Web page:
If you google “forest garden” the first things you will see are about ranges of products stocked by nationwide chainstores and invitations to visit city parks and botanical gardens. Ignore them all until you come to the Agroforestry Research Trust, where you will find this definition:
A Forest Garden is a designed agronomic system based on trees, shrubs and perennial plants. These are mixed in such a way as to mimic the structure of a natural forest – the most stable and sustainable type of ecosystem in this climate.
That might sound a bit complicated, but the key word is “natural”. Forest gardening is all about trying to imitate nature. And why would we want to do that? Maybe you can think of some reasons yourself, but we will come back to that question. Again and again.
In the meantime, let me tell you why I am writing this blog. I’ve been part of the group that created Tayport Community Garden since before we were even called PLANT. I had dreams of community gardening and permaculture long before that. I’m sure I don’t need to tell you how successful the garden is, and now we are planning to extend it just a wee bit further to incorporate a forest garden.
Forest gardening is strongly associated with permaculture, and permaculture has 12 principles, one for every month of the year. According to my permaculture calendar, the principle for August is ‘Obtain a yield’. If you look around the community garden, you can see this principle at work. At this productive time of the year, almost every part of it contains plants that are ready to eat or will be quite soon. But if you think of it, food for us to eat is only part of the yield. Here are some of the others that come to my mind:
- Fresh air for all those who work in the garden or visit it;
- Exercise for the same;
- Social connections – a lot of friendships have been formed at the garden;
- Exchange of knowledge – people learn from others and try new things in their own gardens;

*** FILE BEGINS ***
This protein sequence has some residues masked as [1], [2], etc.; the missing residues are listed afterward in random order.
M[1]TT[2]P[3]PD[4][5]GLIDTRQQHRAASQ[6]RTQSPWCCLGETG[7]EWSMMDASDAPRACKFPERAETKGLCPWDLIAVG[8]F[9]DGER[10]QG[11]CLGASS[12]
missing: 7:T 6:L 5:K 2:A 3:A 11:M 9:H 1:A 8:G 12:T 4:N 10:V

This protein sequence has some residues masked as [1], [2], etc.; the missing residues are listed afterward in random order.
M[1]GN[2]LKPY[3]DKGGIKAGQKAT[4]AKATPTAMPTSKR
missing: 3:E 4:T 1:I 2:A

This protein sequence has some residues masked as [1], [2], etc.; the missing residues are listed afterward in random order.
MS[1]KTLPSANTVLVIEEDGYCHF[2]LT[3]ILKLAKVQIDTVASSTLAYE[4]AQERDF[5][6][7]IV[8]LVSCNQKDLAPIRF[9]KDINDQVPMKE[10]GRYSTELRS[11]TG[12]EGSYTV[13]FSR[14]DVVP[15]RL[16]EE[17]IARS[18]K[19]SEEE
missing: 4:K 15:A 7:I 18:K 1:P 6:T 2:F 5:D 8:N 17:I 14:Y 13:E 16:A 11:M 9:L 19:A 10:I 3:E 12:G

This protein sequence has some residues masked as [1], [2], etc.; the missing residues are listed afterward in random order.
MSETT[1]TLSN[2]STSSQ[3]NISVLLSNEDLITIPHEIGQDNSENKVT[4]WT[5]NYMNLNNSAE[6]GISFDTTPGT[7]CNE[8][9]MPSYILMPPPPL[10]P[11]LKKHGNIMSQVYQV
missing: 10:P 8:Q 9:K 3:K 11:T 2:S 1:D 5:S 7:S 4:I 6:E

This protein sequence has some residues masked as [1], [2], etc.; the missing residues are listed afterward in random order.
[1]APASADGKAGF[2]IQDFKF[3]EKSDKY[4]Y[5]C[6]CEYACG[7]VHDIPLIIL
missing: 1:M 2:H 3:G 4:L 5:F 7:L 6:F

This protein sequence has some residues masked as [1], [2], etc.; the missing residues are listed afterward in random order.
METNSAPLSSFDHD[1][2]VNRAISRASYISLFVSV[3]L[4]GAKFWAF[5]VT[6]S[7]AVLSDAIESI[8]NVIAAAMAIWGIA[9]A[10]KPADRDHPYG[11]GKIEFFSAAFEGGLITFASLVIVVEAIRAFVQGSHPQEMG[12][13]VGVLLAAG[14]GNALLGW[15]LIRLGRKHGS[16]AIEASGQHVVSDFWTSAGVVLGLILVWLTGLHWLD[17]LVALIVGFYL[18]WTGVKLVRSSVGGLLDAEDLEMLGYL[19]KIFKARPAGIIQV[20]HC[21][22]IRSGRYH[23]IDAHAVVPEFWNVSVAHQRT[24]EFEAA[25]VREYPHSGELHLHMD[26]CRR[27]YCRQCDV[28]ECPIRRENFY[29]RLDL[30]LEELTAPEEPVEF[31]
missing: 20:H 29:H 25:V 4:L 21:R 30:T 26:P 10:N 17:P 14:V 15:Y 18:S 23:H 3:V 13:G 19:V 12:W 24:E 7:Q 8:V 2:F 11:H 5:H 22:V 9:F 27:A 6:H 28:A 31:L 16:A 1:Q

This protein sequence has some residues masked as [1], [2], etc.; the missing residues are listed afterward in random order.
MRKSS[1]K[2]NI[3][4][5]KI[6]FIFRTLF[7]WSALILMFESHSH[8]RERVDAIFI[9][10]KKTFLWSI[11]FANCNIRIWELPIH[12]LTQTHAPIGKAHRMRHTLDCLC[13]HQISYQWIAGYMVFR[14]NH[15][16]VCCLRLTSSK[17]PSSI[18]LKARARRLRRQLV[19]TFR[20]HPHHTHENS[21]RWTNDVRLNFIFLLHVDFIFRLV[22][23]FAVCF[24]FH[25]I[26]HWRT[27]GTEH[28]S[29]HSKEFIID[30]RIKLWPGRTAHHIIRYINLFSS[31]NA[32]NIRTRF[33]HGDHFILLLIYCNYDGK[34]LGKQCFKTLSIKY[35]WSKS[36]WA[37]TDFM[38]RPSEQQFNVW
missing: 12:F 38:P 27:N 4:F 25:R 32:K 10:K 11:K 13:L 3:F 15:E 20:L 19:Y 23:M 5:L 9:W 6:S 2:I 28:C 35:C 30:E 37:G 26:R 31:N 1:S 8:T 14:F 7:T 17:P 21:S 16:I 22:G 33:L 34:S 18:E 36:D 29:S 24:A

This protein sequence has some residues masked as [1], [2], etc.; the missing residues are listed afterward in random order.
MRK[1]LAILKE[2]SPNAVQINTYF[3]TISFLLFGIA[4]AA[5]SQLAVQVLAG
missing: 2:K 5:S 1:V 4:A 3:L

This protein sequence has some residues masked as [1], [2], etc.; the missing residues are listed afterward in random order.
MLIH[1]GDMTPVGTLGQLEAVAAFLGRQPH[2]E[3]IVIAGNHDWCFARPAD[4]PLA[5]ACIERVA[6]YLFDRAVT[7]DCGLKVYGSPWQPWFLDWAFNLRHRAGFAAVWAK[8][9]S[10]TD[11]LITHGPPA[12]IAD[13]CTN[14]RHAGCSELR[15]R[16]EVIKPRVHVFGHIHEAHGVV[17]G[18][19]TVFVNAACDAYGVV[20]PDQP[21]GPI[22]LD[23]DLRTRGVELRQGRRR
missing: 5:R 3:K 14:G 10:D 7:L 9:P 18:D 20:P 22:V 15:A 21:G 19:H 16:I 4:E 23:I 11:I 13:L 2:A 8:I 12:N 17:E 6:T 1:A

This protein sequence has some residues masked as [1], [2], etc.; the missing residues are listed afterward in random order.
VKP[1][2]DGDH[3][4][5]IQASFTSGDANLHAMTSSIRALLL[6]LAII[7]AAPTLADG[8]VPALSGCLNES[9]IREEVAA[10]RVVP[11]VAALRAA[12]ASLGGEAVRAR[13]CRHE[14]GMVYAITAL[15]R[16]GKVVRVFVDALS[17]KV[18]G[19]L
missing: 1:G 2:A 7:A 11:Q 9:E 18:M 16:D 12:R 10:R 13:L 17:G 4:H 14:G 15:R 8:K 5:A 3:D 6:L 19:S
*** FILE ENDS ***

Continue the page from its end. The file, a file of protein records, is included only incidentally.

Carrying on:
- Education for the kids at the primary school;
- Therapy for our volunteers with special needs – and everyone else too;
- Local produce, to reduce those carbon-heavy food miles;
- Local produce also for resilience when panic-buying or extreme weather empties the shops;
- Hibernation space for insects (have you seen our bug hotel?);
- Pollen for the bees who are working on somebody’s honey production.
Well, I got to double figures so I think I can stop. Now try the same exercise with a farmer’s field full of carrots. Or oil seed rape.
A community garden is at the place where people meet food-growing, the edge of both fields, and like other edges, that is a very productive place to be. Community gardens can thrive without anybody involved knowing anything about permaculture, but whether they know it or not, permaculture is what they are practising. It is permaculture that gives the insight to see all those yields listed above. And permaculture is a tool that helps us to design growing spaces that will produce a wide variety of yields. Notice that the emphasis is on the variety of yields, not on the sheer quantity of any one of them.
That is the goal that we are pursuing with our new forest garden. And because none of us has ever planted a forest garden before, there is at least one more yield we can add to our list: research. We want to know how forest gardening can work best in our own small patch of ground.
If you would like to join us in this new adventure please get in touch with Ali Butler at firstname.lastname@example.org.